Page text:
conversation as learning tool

Always, Sometimes, Never

Posted by on Feb 24, 2013 in comprehension, conversation as learning tool, vocabulary, vocabulary development | 0 comments

Thinking: the talking of the soul with itself.


We need our students to think. For many they are trained to put answers on a line. If there is no line, there must be no question. The directions and information above the lines can easily be ignored. The whole exercise, for those who can get it all right without reading and for those who can get is mostly wrong without reading, is a waste of time. This is one example of why I feel so strongly about conversation as a learning tool. This same exercise, shared with a partner with the expectation that answers need to be defended, requires thinking. The students can learn more about what they know and/or what they don’t know.

Graphic organizers are a great way to have students think. I have created a formative assessment called “Know or No”. I give students a list of words on a current topic for them to rate their knowledge. They can then line up in a continuum showing their understanding. This line is then folded and students are paired to talk about the word(s). This formative assessment can used before, during, and after instruction. Students, of course, should grow in their knowledge, but they should also be aware of that growth.

Know or No

Another great graphic organizer to use is a tree chart. Students fill in each section with whatever information they can think of. For example; thinking – always…  helps, thinking – sometimes…  is hard, thinking – never…  costs money. I have seen many of these on TPT and have made many of my own. Here is a new one on Thinking for today’s blog. The others are examples of ones I have used with my class.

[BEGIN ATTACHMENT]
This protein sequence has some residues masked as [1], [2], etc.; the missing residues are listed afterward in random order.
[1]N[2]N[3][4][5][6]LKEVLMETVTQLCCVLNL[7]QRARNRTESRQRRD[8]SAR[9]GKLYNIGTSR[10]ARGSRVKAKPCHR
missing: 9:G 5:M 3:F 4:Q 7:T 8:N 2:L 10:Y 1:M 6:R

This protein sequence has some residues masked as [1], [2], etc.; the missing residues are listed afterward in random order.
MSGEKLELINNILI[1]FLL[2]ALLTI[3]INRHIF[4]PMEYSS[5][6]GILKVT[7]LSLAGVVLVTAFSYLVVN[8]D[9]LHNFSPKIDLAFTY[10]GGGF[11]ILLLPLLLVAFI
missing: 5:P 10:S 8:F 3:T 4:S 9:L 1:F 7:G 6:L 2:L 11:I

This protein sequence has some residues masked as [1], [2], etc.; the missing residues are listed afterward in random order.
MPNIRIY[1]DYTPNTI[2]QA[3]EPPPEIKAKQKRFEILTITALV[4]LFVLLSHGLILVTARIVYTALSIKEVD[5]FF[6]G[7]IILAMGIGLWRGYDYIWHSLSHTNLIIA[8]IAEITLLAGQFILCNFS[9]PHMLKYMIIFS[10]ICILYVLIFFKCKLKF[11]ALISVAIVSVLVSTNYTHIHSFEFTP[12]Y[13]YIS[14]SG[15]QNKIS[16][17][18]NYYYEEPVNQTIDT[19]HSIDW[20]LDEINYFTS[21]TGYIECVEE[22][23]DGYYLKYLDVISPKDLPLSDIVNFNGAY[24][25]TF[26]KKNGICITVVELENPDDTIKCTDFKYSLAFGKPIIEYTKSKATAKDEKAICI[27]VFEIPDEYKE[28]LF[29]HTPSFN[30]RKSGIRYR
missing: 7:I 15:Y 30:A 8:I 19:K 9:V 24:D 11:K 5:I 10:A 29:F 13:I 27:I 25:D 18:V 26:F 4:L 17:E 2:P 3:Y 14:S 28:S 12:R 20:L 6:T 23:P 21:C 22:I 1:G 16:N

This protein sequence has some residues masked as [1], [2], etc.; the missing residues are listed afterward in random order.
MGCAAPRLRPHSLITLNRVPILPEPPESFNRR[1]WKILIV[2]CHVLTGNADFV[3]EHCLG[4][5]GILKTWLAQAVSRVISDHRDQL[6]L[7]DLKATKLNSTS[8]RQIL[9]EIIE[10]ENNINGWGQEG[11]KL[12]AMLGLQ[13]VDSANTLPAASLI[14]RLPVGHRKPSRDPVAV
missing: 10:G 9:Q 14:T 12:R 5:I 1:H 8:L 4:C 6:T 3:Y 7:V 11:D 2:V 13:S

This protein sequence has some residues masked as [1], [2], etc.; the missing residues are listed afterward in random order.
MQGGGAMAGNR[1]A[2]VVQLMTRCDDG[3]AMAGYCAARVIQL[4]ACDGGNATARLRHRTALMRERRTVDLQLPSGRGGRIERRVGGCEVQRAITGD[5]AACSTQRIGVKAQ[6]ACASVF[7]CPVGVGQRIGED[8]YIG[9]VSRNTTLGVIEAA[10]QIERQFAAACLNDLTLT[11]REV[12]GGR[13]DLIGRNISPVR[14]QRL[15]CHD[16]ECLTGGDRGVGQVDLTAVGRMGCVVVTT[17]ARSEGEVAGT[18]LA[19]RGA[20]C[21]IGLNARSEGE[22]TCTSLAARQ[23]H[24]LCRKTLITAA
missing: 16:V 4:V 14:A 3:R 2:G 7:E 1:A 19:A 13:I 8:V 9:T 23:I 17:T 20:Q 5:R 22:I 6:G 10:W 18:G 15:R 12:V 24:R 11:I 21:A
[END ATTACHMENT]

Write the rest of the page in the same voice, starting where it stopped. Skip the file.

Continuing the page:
Thinking Graphic Organizer Find more at my blog.Thinking

February Tree Map 1



I hope you give your students many opportunities to think and talk every day!


Read More

Ask Questions

Posted by on Jan 26, 2013 in conversation as learning tool, vocabulary development | 0 comments

Judge a man by his questions rather than his answers.

The third book of The Comprehension Toolkit by Stephanie Harvey and Anne Goudvis focuses on asking questions. This is such an important way to learn and to build vocabulary. I have a little guy in my class who is so interested in every topic we touch on in class (science, social studies, etc.), that he gets non-fiction books on the topics from the library each week. Then he shares with me all of his new learning. Our conversations help him clarify what he is reading and to build his understanding. These Toolkit lessons helped him and his less interested classmates notice and respond when questions float through their minds while reading. It suggests ways to help students stop and think about how what they are learning fits with what they already know. Sometimes students need to realize that what they “know” isn’t actually so and they need to give up that thinking and update it with the new information they are discovering. Of course, this can also be true for adults!